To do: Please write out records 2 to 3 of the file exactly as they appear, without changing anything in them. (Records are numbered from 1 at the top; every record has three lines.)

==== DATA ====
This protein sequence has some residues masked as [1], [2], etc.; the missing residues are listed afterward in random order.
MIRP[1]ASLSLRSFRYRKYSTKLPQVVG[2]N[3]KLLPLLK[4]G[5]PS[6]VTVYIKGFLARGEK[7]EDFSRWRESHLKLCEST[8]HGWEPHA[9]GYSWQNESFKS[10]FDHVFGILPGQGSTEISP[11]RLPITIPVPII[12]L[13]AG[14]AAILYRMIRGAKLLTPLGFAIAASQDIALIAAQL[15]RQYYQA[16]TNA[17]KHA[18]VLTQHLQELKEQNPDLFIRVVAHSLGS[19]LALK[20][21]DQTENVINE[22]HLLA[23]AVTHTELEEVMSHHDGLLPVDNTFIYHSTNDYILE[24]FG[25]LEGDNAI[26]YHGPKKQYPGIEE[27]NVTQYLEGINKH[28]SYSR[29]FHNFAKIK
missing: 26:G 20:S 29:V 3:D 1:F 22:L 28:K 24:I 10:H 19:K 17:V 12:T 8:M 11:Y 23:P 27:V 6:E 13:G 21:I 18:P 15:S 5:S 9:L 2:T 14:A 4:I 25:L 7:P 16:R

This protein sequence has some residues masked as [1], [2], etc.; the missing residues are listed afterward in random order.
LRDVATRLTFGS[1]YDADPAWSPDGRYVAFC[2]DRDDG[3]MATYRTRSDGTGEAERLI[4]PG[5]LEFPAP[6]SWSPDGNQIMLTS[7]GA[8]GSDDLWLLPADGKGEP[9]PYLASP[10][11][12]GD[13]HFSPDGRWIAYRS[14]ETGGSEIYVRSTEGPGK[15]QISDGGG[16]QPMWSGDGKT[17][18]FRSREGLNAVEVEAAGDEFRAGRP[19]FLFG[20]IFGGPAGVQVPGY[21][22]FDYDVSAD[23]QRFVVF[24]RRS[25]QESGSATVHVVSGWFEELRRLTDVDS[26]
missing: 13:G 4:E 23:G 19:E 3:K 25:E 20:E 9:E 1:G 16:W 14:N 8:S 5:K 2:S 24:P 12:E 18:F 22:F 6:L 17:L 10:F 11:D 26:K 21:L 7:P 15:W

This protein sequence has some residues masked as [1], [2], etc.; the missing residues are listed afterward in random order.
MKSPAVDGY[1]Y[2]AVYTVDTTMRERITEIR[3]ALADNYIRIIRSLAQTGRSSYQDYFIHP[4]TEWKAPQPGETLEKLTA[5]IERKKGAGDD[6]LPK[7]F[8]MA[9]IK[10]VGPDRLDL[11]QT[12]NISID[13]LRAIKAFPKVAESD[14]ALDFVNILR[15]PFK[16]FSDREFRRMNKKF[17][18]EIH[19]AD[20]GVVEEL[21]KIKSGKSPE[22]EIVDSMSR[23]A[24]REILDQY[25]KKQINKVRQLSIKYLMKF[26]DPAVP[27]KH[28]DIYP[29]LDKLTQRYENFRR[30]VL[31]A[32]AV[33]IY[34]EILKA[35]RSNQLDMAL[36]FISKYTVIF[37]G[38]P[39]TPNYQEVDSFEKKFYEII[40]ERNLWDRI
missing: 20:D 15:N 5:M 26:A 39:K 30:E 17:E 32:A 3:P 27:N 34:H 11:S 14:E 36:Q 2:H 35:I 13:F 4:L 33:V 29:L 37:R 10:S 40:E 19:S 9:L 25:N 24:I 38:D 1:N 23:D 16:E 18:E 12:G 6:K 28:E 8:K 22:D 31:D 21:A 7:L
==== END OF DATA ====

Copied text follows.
This protein sequence has some residues masked as [1], [2], etc.; the missing residues are listed afterward in random order.
LRDVATRLTFGS[1]YDADPAWSPDGRYVAFC[2]DRDDG[3]MATYRTRSDGTGEAERLI[4]PG[5]LEFPAP[6]SWSPDGNQIMLTS[7]GA[8]GSDDLWLLPADGKGEP[9]PYLASP[10][11][12]GD[13]HFSPDGRWIAYRS[14]ETGGSEIYVRSTEGPGK[15]QISDGGG[16]QPMWSGDGKT[17][18]FRSREGLNAVEVEAAGDEFRAGRP[19]FLFG[20]IFGGPAGVQVPGY[21][22]FDYDVSAD[23]QRFVVF[24]RRS[25]QESGSATVHVVSGWFEELRRLTDVDS[26]
missing: 13:G 4:E 23:G 19:E 3:K 25:E 20:E 9:E 1:G 16:W 14:N 8:S 5:K 2:S 24:P 12:E 18:F 22:F 6:L 17:L 10:F 11:D 26:K 21:L 7:P 15:W

This protein sequence has some residues masked as [1], [2], etc.; the missing residues are listed afterward in random order.
MKSPAVDGY[1]Y[2]AVYTVDTTMRERITEIR[3]ALADNYIRIIRSLAQTGRSSYQDYFIHP[4]TEWKAPQPGETLEKLTA[5]IERKKGAGDD[6]LPK[7]F[8]MA[9]IK[10]VGPDRLDL[11]QT[12]NISID[13]LRAIKAFPKVAESD[14]ALDFVNILR[15]PFK[16]FSDREFRRMNKKF[17][18]EIH[19]AD[20]GVVEEL[21]KIKSGKSPE[22]EIVDSMSR[23]A[24]REILDQY[25]KKQINKVRQLSIKYLMKF[26]DPAVP[27]KH[28]DIYP[29]LDKLTQRYENFRR[30]VL[31]A[32]AV[33]IY[34]EILKA[35]RSNQLDMAL[36]FISKYTVIF[37]G[38]P[39]TPNYQEVDSFEKKFYEII[40]ERNLWDRI
missing: 20:D 15:N 5:M 26:A 39:K 30:E 17:E 32:A 3:P 27:N 34:H 11:S 14:E 36:Q 2:H 35:I 13:F 4:L 33:V 29:L 37:R 10:S 40:E 19:S 9:L 25:N 24:I 38:D 1:N 23:D 16:E 18:E 12:G 6:K 28:E 8:K 22:D 31:D 21:A 7:L